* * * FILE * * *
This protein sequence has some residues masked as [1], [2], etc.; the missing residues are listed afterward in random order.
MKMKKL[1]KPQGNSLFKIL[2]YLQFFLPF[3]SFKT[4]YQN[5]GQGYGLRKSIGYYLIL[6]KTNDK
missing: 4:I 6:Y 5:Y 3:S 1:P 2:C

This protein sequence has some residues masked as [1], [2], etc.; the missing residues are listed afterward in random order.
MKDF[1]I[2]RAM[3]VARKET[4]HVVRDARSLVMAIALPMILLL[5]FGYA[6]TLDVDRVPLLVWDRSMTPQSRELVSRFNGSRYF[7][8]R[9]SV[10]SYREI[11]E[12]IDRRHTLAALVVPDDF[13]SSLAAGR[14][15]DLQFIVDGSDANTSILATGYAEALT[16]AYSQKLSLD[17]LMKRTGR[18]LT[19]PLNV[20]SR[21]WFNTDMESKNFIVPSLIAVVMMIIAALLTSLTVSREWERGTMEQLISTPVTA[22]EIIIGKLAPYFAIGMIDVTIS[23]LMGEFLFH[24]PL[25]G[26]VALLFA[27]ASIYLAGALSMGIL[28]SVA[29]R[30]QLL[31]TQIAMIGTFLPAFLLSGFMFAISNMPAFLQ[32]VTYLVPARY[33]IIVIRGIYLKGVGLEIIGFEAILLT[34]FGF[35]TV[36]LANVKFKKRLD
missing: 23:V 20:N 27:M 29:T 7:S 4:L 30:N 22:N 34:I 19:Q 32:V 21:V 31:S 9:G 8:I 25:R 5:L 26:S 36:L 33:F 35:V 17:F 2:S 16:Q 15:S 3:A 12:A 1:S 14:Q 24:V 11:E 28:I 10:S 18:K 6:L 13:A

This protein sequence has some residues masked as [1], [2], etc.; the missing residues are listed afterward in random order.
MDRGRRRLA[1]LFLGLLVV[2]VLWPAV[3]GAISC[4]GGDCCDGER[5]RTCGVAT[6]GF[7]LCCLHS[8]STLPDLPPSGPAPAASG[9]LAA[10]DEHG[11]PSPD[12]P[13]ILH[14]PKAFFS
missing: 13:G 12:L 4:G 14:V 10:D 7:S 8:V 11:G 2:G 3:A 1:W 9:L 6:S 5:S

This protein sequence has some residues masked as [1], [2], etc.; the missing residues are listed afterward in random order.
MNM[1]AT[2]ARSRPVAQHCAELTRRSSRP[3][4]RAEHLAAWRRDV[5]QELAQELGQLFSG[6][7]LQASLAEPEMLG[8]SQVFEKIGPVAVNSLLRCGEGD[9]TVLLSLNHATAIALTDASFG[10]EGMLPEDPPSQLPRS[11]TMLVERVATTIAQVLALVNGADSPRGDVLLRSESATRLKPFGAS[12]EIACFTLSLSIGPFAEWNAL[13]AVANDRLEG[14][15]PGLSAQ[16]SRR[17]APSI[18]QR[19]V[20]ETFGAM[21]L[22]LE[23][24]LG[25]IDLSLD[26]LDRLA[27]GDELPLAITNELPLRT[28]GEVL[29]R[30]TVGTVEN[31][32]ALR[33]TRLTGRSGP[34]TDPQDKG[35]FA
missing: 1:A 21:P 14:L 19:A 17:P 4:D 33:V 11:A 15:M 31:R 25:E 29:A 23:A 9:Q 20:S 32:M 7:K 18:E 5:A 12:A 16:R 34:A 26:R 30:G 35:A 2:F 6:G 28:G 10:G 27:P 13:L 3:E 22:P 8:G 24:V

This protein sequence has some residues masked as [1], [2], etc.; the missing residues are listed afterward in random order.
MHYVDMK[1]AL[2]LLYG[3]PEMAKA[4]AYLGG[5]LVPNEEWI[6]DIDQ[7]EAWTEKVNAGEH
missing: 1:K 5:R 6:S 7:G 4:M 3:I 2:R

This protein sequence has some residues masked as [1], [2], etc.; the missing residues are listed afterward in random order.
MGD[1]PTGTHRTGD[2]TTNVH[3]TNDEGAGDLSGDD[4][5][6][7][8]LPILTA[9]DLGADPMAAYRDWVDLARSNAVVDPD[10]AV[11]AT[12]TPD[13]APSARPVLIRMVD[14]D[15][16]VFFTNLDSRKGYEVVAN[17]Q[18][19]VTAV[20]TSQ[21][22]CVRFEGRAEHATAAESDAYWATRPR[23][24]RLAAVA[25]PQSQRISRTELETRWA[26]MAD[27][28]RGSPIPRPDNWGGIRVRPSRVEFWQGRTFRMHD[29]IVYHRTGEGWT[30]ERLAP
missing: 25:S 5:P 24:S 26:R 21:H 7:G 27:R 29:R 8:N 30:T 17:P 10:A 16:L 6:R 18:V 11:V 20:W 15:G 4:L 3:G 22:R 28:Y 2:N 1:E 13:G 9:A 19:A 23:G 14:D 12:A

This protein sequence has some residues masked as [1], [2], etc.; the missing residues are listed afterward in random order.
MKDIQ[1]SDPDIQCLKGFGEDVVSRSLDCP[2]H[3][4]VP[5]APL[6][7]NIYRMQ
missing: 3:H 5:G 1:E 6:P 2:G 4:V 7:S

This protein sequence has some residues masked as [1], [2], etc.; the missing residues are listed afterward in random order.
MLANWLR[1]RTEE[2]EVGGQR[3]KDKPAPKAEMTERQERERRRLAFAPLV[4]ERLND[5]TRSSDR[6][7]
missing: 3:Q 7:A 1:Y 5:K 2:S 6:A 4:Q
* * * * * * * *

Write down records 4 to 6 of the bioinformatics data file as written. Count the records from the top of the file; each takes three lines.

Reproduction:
This protein sequence has some residues masked as [1], [2], etc.; the missing residues are listed afterward in random order.
MNM[1]AT[2]ARSRPVAQHCAELTRRSSRP[3][4]RAEHLAAWRRDV[5]QELAQELGQLFSG[6][7]LQASLAEPEMLG[8]SQVFEKIGPVAVNSLLRCGEGD[9]TVLLSLNHATAIALTDASFG[10]EGMLPEDPPSQLPRS[11]TMLVERVATTIAQVLALVNGADSPRGDVLLRSESATRLKPFGAS[12]EIACFTLSLSIGPFAEWNAL[13]AVANDRLEG[14][15]PGLSAQ[16]SRR[17]APSI[18]QR[19]V[20]ETFGAM[21]L[22]LE[23][24]LG[25]IDLSLD[26]LDRLA[27]GDELPLAITNELPLRT[28]GEVL[29]R[30]TVGTVEN[31][32]ALR[33]TRLTGRSGP[34]TDPQDKG[35]FA
missing: 1:A 21:P 14:L 19:A 17:P 4:D 33:V 11:A 15:M 31:R 25:E 29:A 23:A 9:Q 20:S 32:M 7:K 18:E 5:A 12:A 16:R 34:A 26:R 30:G 35:A 2:F 6:G 28:G 10:G 27:P 13:L 3:E 22:P 8:G 24:V

This protein sequence has some residues masked as [1], [2], etc.; the missing residues are listed afterward in random order.
MHYVDMK[1]AL[2]LLYG[3]PEMAKA[4]AYLGG[5]LVPNEEWI[6]DIDQ[7]EAWTEKVNAGEH
missing: 1:K 5:R 6:S 7:G 4:M 3:I 2:R

This protein sequence has some residues masked as [1], [2], etc.; the missing residues are listed afterward in random order.
MGD[1]PTGTHRTGD[2]TTNVH[3]TNDEGAGDLSGDD[4][5][6][7][8]LPILTA[9]DLGADPMAAYRDWVDLARSNAVVDPD[10]AV[11]AT[12]TPD[13]APSARPVLIRMVD[14]D[15][16]VFFTNLDSRKGYEVVAN[17]Q[18][19]VTAV[20]TSQ[21][22]CVRFEGRAEHATAAESDAYWATRPR[23][24]RLAAVA[25]PQSQRISRTELETRWA[26]MAD[27][28]RGSPIPRPDNWGGIRVRPSRVEFWQGRTFRMHD[29]IVYHRTGEGWT[30]ERLAP
missing: 25:S 5:P 24:S 26:R 21:H 7:G 27:R 29:R 8:N 30:T 17:P 10:A 16:L 6:R 18:V 11:V 20:W 15:G 4:L 3:G 22:R 28:Y 2:N 1:E 13:G 9:A 19:A 23:G 14:D 12:A